By Carol Flynn
Ridge Historical Society
George Steele Bannister was born in New York in 1860. His family moved to Odell, Illinois when he was a young boy.
Bannister earned a BS in Architectural Engineering in 1886 from the University of Illinois. As an alumnus, he served on the board of the Chicago Club of the University of Illinois, alongside such luminaries as sculptor Lorado Taft.
In the 1890s, Bannister worked for several architectural firms including Raeder and Coffin, and Patton and Miller, where his duties related to building construction. He was listed as an Architectural Engineer and had position titles such as Architectural Superintendent and Draftsman, and Superintendent of Construction.
Bannister’s first wife died in 1896, and in 1902, he married Alla Bryan Ripley, a widow with a daughter. They moved to Beverly/Morgan Park and lived at 10227 S. Wood St. A seamstress by trade, Ripley was just beginning a dressmaking business.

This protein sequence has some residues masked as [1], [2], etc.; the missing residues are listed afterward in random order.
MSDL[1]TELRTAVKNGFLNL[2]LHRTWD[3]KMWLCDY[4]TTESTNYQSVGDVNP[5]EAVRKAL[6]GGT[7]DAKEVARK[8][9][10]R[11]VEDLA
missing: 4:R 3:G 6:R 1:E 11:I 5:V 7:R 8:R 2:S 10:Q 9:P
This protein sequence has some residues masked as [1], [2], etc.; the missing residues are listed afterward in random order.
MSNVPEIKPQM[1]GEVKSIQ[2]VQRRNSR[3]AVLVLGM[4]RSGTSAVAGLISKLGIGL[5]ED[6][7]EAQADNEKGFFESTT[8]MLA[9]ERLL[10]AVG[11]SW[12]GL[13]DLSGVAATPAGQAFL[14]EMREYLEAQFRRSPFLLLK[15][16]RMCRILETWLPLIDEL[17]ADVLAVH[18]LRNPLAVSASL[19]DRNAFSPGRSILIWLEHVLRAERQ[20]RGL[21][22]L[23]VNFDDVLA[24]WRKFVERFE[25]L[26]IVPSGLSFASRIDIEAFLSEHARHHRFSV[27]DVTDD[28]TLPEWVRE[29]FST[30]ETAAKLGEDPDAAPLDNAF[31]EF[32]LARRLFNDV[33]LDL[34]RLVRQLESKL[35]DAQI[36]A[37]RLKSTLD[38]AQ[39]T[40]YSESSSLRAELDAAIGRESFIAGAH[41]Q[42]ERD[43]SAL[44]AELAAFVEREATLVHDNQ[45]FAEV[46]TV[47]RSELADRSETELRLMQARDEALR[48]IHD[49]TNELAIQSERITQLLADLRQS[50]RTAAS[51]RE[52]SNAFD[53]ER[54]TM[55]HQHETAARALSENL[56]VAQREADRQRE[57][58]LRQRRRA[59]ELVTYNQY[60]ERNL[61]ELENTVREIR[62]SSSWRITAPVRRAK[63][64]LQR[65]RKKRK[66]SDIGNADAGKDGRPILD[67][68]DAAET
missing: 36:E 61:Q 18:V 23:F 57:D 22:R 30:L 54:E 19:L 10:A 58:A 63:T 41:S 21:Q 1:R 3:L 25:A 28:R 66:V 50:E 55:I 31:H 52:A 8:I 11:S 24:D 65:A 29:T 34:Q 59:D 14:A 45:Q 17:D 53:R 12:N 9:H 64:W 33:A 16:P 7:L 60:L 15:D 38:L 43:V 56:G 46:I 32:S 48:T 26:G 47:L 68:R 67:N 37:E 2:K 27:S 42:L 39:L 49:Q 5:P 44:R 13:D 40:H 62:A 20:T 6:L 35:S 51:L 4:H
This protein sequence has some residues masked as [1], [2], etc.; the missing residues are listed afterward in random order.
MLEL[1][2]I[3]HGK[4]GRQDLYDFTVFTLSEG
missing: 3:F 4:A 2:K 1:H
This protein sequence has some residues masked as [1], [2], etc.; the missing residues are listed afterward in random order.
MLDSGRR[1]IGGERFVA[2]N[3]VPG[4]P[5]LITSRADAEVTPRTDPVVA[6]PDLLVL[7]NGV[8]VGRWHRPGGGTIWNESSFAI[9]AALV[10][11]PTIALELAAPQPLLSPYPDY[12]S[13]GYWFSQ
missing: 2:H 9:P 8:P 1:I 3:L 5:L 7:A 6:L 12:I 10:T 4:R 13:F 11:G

IN 1905, Bannister designed and built the house at 10856 S. Longwood Dr. for Luther S. Dickey, Jr., a prominent grain merchant. In 1912, Dickey sold this residence to Paul Harris, the founder of Rotary International. The house is now owned by Rotary International and undergoing a basement to roof restoration to return it to what it was like in when Harris resided there.
In 1908, George and Alla Bannister built a Craftsman-style house at 1620 W. 102nd St. The building permit was listed in Alla’s name with George as architect and builder.
Alla came to national attention in 1913 by designing and showing one of the first “Cubist” fashions at the Chicago Dressmakers’ Club. She established a fashion studio with $50,000 in capital stock, which she successfully ran as Madame Ripley for decades. She served as president of the Fashion Art League, lecturer at the Academy of Fine Arts, and a director at the Art Institute of Chicago. She made presentations to local women’s groups such as the Ridge Woman’s Club, which later became the Beverly Hills Woman’s Club.
The Bannisters were listed in the Chicago Blue Book from Tracy and were members of the Ridge Country Club. They were mentioned in the society pages for having a box at the opera.
In the 1920s, Bannister ran an employment agency for the building industry. He delivered a paper on “The Draftsman” before the Chicago Chapter of the American Institute of Architects in 1925. He was also a trustee at Bethany Union Church.
Bannister died in 1938 in Chicago and was buried in Union Cemetery in Odell. Alla Bannister moved to California and died there in 1948.